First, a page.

Federal Court Reinstates Assault Weapons Ban

A federal appeals court has reinstated California’s assault weapons ban despite a recent ruling that rendered it unconstitutional. US District Judge Roger Benitez threw out the ban on October 19, saying it breached the Second Amendment, but the 9th US Circuit Court of Appeals has since over-ruled Benitez in a sensational victory for gun control advocates.

The new ruling came in response to Attorney General Rob Bonta’s appeal against Judge Benitez’s decision. Bonta said that order was “dangerous and misguided,” declaring that “weapons of war do not belong on our streets.”

The manufacture, sale, or possession of “assault weapons” are banned in California under legislation passed in 1989. The state defines “assault weapons” as a firearm with such a high rate of power “that its function as a legitimate sports or recreational firearm is substantially outweighed” by the danger it poses to human beings.

Judge Benitez, in his ruling, said semi-automatic weapons are lawfully owned across the nation, and “these prohibited rifles are virtually the same as other lawfully possessed rifles.” The Judge initially ruled California’s legislation unconstitutional back in 2021, but the appeals court ordered a reconsideration. At the time, Governor Gavin Newsom described Benitez’s words as a “slap in the face” to the victims of gun violence.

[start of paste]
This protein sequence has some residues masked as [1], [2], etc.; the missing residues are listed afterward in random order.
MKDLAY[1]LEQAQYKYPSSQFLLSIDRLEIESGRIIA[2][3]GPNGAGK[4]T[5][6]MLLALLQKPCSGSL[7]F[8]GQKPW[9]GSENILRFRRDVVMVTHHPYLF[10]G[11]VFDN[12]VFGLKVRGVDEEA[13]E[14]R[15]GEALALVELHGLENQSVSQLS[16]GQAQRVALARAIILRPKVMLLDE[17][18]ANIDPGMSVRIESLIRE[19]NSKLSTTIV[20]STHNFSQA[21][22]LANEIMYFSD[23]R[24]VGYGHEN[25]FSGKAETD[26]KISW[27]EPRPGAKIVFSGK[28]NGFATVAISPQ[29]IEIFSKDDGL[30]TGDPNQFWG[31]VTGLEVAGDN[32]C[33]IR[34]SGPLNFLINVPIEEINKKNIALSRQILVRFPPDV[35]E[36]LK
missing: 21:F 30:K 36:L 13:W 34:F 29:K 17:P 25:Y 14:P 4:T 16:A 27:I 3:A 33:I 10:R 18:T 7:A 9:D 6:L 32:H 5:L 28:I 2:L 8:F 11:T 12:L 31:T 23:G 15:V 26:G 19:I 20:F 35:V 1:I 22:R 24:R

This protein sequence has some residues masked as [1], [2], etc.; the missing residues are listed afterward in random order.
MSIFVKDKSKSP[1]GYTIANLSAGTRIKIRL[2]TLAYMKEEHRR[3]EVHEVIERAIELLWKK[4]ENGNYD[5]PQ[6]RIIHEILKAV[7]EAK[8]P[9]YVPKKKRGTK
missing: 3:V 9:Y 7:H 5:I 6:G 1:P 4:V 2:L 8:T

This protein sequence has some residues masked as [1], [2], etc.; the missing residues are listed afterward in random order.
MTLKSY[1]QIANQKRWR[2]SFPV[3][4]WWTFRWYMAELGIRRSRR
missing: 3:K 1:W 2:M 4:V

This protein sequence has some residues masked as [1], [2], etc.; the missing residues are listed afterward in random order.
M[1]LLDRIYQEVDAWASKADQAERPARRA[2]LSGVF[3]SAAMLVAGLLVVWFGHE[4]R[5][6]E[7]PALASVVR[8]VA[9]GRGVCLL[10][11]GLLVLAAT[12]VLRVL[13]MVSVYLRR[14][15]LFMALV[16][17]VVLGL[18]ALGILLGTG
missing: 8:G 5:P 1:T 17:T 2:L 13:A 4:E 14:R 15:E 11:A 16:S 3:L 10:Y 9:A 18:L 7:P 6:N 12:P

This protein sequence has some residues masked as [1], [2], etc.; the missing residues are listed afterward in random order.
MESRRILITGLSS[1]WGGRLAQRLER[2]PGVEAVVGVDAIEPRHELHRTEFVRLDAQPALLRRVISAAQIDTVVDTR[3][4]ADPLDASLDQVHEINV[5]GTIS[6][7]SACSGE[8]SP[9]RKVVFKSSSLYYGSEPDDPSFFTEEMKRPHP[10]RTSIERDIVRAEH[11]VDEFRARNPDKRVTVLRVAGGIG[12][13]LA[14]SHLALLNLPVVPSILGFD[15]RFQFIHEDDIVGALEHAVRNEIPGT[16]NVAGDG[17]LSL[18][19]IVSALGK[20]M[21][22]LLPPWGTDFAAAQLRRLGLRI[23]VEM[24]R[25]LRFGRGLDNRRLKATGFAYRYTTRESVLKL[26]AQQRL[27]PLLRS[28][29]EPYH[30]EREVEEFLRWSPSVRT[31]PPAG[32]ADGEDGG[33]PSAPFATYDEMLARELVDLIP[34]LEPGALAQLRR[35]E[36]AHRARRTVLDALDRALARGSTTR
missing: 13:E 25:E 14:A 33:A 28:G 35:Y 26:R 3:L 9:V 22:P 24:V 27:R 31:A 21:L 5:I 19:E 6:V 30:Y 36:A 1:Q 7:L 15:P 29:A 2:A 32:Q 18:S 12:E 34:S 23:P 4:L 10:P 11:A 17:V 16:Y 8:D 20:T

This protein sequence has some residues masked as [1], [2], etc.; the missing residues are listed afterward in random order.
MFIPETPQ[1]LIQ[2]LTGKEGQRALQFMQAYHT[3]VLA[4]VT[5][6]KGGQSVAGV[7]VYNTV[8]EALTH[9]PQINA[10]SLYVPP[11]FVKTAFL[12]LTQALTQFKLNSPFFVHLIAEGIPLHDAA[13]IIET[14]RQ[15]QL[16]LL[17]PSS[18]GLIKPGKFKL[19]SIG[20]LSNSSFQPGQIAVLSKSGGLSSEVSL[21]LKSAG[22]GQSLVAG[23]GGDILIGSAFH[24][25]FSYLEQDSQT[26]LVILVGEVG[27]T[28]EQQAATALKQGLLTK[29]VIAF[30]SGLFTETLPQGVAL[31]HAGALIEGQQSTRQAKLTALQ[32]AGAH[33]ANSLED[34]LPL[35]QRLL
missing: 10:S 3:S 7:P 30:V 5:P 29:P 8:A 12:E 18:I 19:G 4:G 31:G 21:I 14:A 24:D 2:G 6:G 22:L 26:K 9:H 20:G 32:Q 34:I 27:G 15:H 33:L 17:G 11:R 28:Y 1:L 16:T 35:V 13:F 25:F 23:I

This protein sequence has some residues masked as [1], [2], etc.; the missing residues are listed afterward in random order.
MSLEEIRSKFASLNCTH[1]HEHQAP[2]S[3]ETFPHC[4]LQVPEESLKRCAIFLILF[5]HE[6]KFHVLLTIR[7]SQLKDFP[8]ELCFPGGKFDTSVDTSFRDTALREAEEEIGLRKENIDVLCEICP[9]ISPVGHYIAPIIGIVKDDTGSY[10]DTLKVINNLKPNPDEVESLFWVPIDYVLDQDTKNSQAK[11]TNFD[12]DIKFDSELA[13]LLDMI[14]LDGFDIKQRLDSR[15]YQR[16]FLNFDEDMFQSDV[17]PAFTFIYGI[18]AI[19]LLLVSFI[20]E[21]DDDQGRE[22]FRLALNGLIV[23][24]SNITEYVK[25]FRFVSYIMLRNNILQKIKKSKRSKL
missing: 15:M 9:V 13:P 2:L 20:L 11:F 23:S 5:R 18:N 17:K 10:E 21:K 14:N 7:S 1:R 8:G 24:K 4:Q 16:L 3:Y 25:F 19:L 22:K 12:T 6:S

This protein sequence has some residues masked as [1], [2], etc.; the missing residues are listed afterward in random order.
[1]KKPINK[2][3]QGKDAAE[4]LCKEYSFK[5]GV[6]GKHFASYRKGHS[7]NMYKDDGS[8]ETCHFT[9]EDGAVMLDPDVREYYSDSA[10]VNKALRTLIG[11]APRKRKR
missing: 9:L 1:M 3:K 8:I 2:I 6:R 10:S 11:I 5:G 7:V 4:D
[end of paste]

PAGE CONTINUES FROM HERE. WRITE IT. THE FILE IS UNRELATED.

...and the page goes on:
In September, Governor Newsom signed legislation imposing stiff taxes on purchases, placing new restrictions on where people may carry weapons, and raising the eligible ownership age to 21. “While radical judges continue to strip away our ability to keep people safe, California will keep fighting,” Newsom said.

The Firearms Policy Coalition immediately filed a federal lawsuit insisting Newsom had gone too far and the restrictions on where a gun owner may carry a weapon contradicted the Supreme Court decision in New York Rifle & Pistol Association v. Bruen. The Bruen ruling struck down New York’s law restricting concealed carry rights and was celebrated by gun advocates who viewed it as a reinforcement of the Second Amendment.